The Post-Chornobyl Library: Ukrainian Postmodernism of the 1990s

The Post-Chornobyl Library: Ukrainian Postmodernism of the 1990s


Tamara Hundorova
Translated by Sergiy Yakovenko

Series: Ukrainian Studies
ISBN: 9781644692387 (paperback)
Pages: approx. 320 pp.; 10 figs.
Publication Date: October 2019


Co-published with:


Having exploded on the margins of Europe, Chornobyl marked the end of the Soviet Union and tied the era of postmodernism in Western Europe with nuclear consciousness. The Post-Chornobyl Library in Tamara Hundorova’s book becomes a metaphor of a new Ukrainian literature of the 1990s, which emerges out of the Chornobyl nuclear trauma of the 26th of April, 1986. Ukrainian postmodernism turns into a writing of trauma and reflects the collisions of the post-Soviet time as well as the processes of decolonization of the national culture. A carnivalization of the apocalypse is the main paradigm of the post-Chornobyl text, which appeals to “homelessness” and the repetition of “the end of histories.” Ironic language game, polymorphism of characters, taboo breaking, and filling in the gaps of national culture testify to the fact that the Ukrainians were liberating themselves from the totalitarian past and entering the society of the spectacle. Along this way, the post-Chornobyl character turns into an ironist, meets with the Other, experiences a split of his or her self, and witnesses a shift of geo-cultural landscapes.

Dr. Tamara Hundorova is Chair of the Department of Literary Theory and Comparative Literature at the Institute of Literature, National Academy of Sciences of Ukraine and Associate of Harvard Ukrainian Research Institute.  She is the author of Транзитна культура. Симптоми постколоніальної травми (2013) [Transit Culture: Symptoms of Postcolonial Trauma], Кіч і література. Травестії (2008) [Kitsch and Literature: Travesties], ПроЯвлення слова. Дискурсія  раннього українського модернізму (1997; 2009) [The Emerging Word:  The Discourse of  Early Ukrainian Modernism], Femina melancholica. Стать і культура в гендерній утопії Ольги Кобилянської (2002) [Femina melancholica. Sex and Culture in the Gender Utopia of Olha Kobylianska], Франко – не Каменяр (2006) [Franko Not the Stonecutter] and numerous articles on Ukrainian literature, modernism, postmodernism, gender studies, postcolonial trauma  and kitsch.  She taught at Toronto University, Harvard Summer School, Greifswald Ukrainicum, Ukrainian Free University, Kyiv-Mohyla Academy and Kyiv National University. She was awarded a Fulbright Fellowship, a Petro Jacyk Distinguished Fellowship (Harvard University), a visiting professorship at the Slavic-Eurasian Research Center (Hokkaido University) and the MUNK School of Global Affairs (Toronto University), and a fellowship at Monash University (Australia).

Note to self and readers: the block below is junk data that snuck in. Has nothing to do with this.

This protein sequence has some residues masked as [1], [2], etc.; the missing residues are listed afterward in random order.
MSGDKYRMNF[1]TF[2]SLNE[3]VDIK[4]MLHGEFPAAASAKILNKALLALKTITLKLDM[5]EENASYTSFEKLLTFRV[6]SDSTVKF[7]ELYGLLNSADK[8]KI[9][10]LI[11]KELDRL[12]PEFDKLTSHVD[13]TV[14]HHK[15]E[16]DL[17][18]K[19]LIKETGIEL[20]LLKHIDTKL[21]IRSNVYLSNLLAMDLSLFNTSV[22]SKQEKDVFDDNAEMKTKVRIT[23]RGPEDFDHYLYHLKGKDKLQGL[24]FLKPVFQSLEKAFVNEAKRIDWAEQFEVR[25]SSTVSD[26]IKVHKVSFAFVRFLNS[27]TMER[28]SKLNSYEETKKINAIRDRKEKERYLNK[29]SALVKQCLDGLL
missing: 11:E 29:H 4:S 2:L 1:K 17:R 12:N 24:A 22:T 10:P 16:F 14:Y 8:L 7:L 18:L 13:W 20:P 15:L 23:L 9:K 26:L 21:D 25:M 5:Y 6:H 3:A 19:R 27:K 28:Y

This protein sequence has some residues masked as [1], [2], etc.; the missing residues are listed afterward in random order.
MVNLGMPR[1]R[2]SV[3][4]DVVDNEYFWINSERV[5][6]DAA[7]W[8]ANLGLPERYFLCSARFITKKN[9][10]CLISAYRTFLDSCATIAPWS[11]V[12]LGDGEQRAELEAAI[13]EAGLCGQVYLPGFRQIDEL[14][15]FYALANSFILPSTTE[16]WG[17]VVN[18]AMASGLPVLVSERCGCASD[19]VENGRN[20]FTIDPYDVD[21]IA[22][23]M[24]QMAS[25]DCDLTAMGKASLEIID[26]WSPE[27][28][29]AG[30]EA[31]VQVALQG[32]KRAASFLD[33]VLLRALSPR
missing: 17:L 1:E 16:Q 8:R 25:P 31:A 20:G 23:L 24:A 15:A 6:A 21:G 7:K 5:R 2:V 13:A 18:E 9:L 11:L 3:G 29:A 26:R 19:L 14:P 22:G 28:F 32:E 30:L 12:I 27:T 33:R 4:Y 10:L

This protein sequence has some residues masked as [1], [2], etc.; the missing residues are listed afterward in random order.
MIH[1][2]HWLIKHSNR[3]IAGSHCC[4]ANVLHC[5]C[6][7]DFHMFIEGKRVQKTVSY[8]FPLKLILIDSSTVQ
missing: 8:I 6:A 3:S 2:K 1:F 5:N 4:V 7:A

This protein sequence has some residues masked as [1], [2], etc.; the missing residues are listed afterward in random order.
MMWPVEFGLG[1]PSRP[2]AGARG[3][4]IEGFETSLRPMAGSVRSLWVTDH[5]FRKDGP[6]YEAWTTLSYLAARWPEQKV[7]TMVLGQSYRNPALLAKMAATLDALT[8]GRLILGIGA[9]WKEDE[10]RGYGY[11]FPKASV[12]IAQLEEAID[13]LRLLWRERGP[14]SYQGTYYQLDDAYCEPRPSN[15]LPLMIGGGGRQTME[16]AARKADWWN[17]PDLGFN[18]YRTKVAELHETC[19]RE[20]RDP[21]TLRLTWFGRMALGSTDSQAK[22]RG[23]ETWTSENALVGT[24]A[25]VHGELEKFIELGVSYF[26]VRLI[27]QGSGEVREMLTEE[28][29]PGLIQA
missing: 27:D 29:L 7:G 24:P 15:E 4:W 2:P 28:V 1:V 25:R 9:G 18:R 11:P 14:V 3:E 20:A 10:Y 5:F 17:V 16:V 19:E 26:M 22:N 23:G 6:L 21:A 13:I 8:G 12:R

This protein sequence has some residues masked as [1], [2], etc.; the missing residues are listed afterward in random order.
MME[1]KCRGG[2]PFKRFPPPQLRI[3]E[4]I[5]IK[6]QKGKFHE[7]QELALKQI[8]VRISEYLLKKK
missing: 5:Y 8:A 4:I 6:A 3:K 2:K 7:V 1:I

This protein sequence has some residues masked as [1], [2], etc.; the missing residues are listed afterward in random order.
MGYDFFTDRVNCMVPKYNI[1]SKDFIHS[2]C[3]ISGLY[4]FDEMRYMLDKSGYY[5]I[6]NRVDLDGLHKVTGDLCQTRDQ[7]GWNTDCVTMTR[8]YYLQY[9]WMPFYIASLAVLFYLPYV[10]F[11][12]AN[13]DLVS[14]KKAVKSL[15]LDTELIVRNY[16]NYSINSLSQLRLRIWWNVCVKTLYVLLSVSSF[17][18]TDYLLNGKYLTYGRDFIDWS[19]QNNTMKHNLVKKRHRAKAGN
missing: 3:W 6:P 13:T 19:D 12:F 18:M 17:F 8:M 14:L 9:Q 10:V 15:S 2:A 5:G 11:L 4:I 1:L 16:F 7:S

Dr. Sergiy Yakovenko teaches in the Department of English at MacEwan University. He received his PhD in Comparative Literature from the University of Alberta. He is the author of Romantics, Aesthetes, Nietzscheans: Ukrainian and Polish Literary Criticism of the Early Modernist Period (2006) and Poetics and Anthropology: Essays on Ukrainian and Polish Prose on the 20th Century (2007), both books in Ukrainian.


Readers of Tamara Hundorova’s 2005 Postchornobyl’s’ka biblioteka will have to read again: this is no mere translation, but a revisitation, generously fleshed out with more and new interpretive penetration, of a Ukrainian critical classic. The cultural turbulence, the paradoxical overlayering of incompatible worldviews and extravagant literary stances that came after Chornobyl and provided a chorus for the demise (forever, it then optimistically seemed) of Sovietness, cultural as well as political—these find their deservedly intricate, masterfully wrought recreation and interrogation in a collection of indispensable essays by a scholar of the first magnitude.
— Marko Pavlyshyn, Monash University

Table of Contents


1. Nuclear Discourse, or Literature after Chornobyl
2. Nuclear Apocalypse and Postmodernism
3. The Socialist Realist Chornobyl Discourse
4. Nuclear (Non)-Representation
5. Chornobyl and Virtuality
6. Chornobyl and the Cultural Archive
7. Chornobyl Postmodern Topography
8. Chornobyl and the Crisis of Language
9. Postmodernism: The Synchronization of History
10. Ukrainian Postmodernism: The Historical Framework
11. A Farewell to the Classic
12. The “Ex-Centricity” of the Great Character
13. Postmodernism and the “Cultural Organic”
14. Postmodernism as Ironic Behavior
15. Bu-Ba-Bu: A New Literary Formation
16. The Carnivalesque Postmodern
17. Yuri Andrukhovych’s Carnival: A History of Self-Destruction
18. After the Carnival: Bu-Ba-Bu Postmortem
19. Narrative Apocalypse: Taras Prokhasko’s Topographic Writing
20. The Virtual Apocalypse: The Post-Verbal Writing of Yurko Izdryk
21. The Grotesques of the Kyiv Underground: Dibrova—Zholdak—Poderviansky
22. Feminist Postmodernism: Oksana Zabuzhko
23. Postmodern Europe: Revision, Nostalgia, and Revenge
24. The Chornobyl Apocalypse of Yevhen Pashkovsky
25. The Postmodern Homelessness of Serhiy Zhadan
26. Volodymyr Tsybulko’s Pop-Postmodernism
27. The (De)KONstructed Postmodernism of Yuriy Tarnawsky
28. PS. A Comment from the “End of Postmodernism”
29. Types of Postmodernism